12 Million Downloads for Office for iPad Hides the Truth

12 Million Downloads for Office for iPad Hides the Truth

Alex Heath:

For those who thought Office for iPad was too late to the party, the numbers tell a different story. Today Microsoft announced that Word, PowerPoint, Excel, and OneNote combined have been downloaded a staggering 12 million times in one week.

If you doubt that number, then just take a look at the App Store charts.

Word, Excel, and PowerPoint are still ranked as the top three free iPad apps, and they have sat there comfortably for a whole week. Apple was very welcoming on Microsoft’s launch day with big banners advertising Office’s arrival in the App Store.

Another approach that is certainly helping Office’s downloads is Microsoft’s decision to go freemium. The apps are free to download and view documents in, but to edit you need an Office 365 subscription. The base cost for Office 365 is $10 per month, and Apple takes its normal 30% cut of in-app subscriptions that are purchased.

Exactly. Out of those 12 millions downloads who have installed any of the Microsoft Office apps on their iPad, what percentage of them will have subsequently signed up for the £99.99 annual subscription just to be able to create a document on your iPad? Only the power users who are chained to Excel – that’s who and that’s fine but for the majority of iPad consumers, they will only need to use a spreadsheet or write a letter rarely so Apple’s solution of charging a one off fee of $9.99 for their spreadsheet app is the better model. Or of course Google’s free solution.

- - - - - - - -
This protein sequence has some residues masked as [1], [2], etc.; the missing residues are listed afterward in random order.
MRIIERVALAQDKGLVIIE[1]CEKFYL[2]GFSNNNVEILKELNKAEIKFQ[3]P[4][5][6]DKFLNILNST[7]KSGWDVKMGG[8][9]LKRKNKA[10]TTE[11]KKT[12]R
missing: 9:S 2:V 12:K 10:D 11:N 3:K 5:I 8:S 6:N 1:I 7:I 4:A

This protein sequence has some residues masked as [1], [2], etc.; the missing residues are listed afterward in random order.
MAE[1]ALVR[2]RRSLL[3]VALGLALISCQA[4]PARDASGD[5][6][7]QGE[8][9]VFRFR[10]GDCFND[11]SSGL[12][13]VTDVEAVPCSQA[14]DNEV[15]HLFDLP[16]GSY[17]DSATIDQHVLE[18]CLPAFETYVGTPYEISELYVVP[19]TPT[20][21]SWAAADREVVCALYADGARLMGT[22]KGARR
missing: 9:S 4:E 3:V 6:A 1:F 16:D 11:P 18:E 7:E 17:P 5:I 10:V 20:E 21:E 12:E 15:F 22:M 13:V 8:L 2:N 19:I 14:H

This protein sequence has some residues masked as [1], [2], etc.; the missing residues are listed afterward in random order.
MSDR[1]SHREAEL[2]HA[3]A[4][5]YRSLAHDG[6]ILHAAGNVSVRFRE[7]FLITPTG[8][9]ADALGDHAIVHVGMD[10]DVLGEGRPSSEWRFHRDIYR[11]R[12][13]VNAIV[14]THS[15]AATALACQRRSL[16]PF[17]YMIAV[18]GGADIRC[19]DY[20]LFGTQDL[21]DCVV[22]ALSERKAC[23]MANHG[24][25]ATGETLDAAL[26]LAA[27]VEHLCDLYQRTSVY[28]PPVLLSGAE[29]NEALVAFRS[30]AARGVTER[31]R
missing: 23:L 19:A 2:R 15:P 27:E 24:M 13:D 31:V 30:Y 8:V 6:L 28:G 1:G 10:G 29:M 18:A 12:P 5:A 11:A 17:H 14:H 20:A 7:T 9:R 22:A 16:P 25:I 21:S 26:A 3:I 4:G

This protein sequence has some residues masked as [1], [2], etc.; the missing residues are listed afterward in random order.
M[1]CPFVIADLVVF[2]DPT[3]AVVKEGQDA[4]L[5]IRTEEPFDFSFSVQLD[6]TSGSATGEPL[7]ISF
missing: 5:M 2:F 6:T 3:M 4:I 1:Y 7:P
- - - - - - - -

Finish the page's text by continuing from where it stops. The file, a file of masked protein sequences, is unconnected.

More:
Excel: The Last Microsoft Office Stronghold

Excel: The Last Microsoft Office Stronghold

MG Siegler:

To be clear, I know that a lot of people have to use it in their work environment. But that’s more because their office buys it for them and forces them to. It’s a strong method of lock-in that is seemingly still going strong after all these years.

The reality is that there are now more than enough solid-to-better alternatives for much of what Office offers. And some, like Google Docs and now even the Apple iWork suite, are free.1 And so it seems to me that increasingly, Office persists more out of habit (“I don’t know how to do this without Office”) and misguided fear (“what if I need Office for some reason?”) than necessity.

I’m all for abandoning Excel. It’s expensive and it’s like we have all been locked in to using it after all these years but now that we are migrating to cloud based storage and services, Google’s Drive/Docs which is free and Apple’s Numbers seem the better alternatives. Although I use Google for my simple spreadsheets, I still need Excel for the couple of spreadsheets that I have where the data is linked between each spreadsheet. Numbers doesn’t offer this facility and although Google does, it’s limited for some bizarre reason. For the power users which need features like that, Excel is still the king.